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The Notebook's latest news posts.

Kenney and Gym change the education conversation

By Dale Mezzacappa on Nov 3, 2015 10:46 PM

[2nd paragraph updated] 

With the election of Democrats Jim Kenney as mayor and Helen Gym to City Council on Tuesday, there is a new dynamic at City Hall regarding education policy.

Kenney has promised to work toward universal preschool, which was also a focus of the Nutter administration. But the mayor-elect has thrown his support behind community schools as the primary reform strategy for the District. That is a departure from Mayor Nutter's approach. Throughout his administration, Nutter supported the strategy that relied heavily on closing low-performing schools and expanding charters, with the goal of having "a great school" in every neighborhood. 

Philly District's borrowing due to Pa. budget impasse passes $500M

By Kevin McCorry for NewsWorks on Nov 3, 2015 08:35 PM

As Pennsylvania enters its fifth month without a state budget, school districts across the commonwealth have been forced to borrow money in order to keep their doors open.

The Philadelphia School District has needed to borrow the most – authorizing more than $500 million in loans.

The role of police in schools: A discussion on 'Radio Times'

By Dale Mezzacappa on Nov 3, 2015 04:11 PM

Notebook board chair Harold Jordan, senior policy analyst with the Pennsylvania ACLU, appeared on WHYY's Radio Times this morning with Philadelphia Deputy Police Commissioner Kevin Bethel to discuss the role of police officers in schools. The topic recently got renewed attention after video went viral showing a sheriff's deputy in South Carolina throwing to the floor and arresting a Black high school girl who would not leave her classroom.

LGBT-friendly high school among slate of Philly charter school hopefuls

By Kevin McCorry for NewsWorks on Nov 2, 2015 11:01 AM

The Philadelphia School District, which will accept applications for new charter schools through Nov. 15, already has received 22 letters of intent.

One of them is from James Baldwin Charter High School, which would stress lesbian, gay, bisexual and transgender inclusion.

READ! by 4th director explains goals of campaign

By Fabiola Cineas on Oct 29, 2015 01:19 PM

The Notebook sat down with Jenny Bogoni of the Free Library, READ! by 4th’s executive director. In the interview, she outlines the mission of the campaign, its strategies, and challenges.

What is the READ! by 4th campaign’s main goal?

Ensuring all children can read on grade level by the time they enter 4th grade.

Philly NAEP scores below average for urban areas; nationally, scores slip

By Dale Mezzacappa on Oct 28, 2015 04:01 PM

Students nationwide showed a marked dip in math performance and a somewhat smaller decline in reading proficiency, according to 2015 results of the only standardized achievement test administered across the country by the federal government.  

It was the first reversal of a steady upward trend that held for the more than two decades that U.S. students have been taking the National Assessment of Educational Progress (NAEP). 

Philadelphia students continue to score below the national average for big cities, according to analysis of the scores from 21 urban areas. Both nationally and in the city, there are huge achievement gaps among racial and ethnic groups.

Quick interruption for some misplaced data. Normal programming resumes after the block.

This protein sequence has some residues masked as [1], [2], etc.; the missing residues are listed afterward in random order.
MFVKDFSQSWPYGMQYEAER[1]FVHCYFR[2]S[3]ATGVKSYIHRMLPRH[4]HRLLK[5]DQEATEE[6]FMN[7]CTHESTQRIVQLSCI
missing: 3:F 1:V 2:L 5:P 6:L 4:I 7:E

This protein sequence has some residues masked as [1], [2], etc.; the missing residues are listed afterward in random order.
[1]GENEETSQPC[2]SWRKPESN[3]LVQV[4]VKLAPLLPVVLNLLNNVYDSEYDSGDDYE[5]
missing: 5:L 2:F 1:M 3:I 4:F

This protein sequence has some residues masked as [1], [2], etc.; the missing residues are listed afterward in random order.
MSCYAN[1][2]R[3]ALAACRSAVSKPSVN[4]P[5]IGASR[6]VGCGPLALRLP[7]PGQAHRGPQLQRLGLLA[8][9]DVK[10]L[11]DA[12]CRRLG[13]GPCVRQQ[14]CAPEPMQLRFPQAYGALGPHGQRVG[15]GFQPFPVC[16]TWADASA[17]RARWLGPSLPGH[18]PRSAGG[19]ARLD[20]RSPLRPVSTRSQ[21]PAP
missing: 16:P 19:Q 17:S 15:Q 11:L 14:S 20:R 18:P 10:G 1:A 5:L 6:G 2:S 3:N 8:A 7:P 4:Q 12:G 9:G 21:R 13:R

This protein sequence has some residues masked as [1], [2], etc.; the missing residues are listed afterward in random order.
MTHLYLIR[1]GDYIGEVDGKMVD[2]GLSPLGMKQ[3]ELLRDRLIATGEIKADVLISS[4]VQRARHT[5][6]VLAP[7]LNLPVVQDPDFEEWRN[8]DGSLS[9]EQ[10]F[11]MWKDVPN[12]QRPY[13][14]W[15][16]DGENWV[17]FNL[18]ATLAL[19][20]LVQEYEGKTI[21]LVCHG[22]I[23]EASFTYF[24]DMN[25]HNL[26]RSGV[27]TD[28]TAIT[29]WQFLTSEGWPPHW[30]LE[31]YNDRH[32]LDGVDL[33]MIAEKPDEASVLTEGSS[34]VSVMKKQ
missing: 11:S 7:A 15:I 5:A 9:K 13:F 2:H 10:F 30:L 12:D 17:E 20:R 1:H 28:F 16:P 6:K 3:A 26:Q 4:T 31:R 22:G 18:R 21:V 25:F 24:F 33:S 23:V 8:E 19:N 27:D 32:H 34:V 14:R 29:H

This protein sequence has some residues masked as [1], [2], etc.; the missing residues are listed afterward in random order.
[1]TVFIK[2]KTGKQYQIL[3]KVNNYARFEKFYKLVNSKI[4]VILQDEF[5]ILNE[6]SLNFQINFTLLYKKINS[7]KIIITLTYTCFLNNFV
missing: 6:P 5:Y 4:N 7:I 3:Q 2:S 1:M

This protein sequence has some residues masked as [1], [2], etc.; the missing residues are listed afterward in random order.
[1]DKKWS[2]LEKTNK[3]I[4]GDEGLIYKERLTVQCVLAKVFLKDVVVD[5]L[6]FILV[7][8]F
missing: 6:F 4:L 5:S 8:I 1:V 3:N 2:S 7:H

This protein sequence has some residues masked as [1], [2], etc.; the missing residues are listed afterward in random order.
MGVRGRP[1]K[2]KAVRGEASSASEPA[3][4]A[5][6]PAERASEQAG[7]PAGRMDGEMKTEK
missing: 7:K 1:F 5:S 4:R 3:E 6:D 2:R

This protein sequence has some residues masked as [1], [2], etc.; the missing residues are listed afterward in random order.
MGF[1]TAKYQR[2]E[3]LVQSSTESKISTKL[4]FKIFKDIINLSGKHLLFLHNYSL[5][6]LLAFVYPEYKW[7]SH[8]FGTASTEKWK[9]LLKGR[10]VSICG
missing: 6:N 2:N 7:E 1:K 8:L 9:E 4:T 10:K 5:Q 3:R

Here are some key facts on the NAEP and its significance.

Cyber charters have 'overwhelming negative impact,' CREDO study finds

By Benjamin Herold for Education Week on Oct 28, 2015 10:40 AM

Students who take classes over the Internet through online charter schools make dramatically less academic progress than their counterparts in traditional schools, according to a sweeping new series of reports released today.

How stark are the findings?

Mayor: Dissolve the School Reform Commission

By Dale Mezzacappa on Oct 27, 2015 01:23 PM

Updated, 5:40 p.m. with additional quotes and reaction

In a major education policy speech this morning, Mayor Nutter called for the dissolution of the School Reform Commission and the return of a local board of education.

"Of all the policy recommendations I make today, none will have a bigger impact on Philadelphia than a return to local control," he told an audience of invited guests at WHYY.

After 15 years, Nutter said, "it's time for the experiment to end."

Media lab program expanding to 27 more schools

By Brianna Spause on Oct 26, 2015 01:18 PM

With more than 1,000 middle and high school students completing WHYY’s Youth Documentary Workshops each year, the program has outgrown its home at WHYY headquarters.

To help increase student access to media arts production, the School District has teamed up with WHYY to bring Media Labs to 27 schools over the next three years. This expansion will provide video storytelling workshops and professional training to more than 700 students throughout the District.

Too much testing? Ed. Dept. outlines steps to help states, districts cut back

By Alyson Klein for Education Week on Oct 26, 2015 11:18 AM

The Obama administration, which spent its first six years in office arguably upping the ante on standardized tests by calling for them to be a part of teacher evaluations, has instead spent the last year encouraging states and districts to make sure that assessments are of high quality and don't take up too much instructional time.

The shift has come as many parents have decided to opt their children out of standardized assessments, states have sought to rein in testing time, and the Common Core State Standards have faced serious political pushback, in part because of concern about the tests that go along with them. (More on changes to the administration's testing rhetoric here.)

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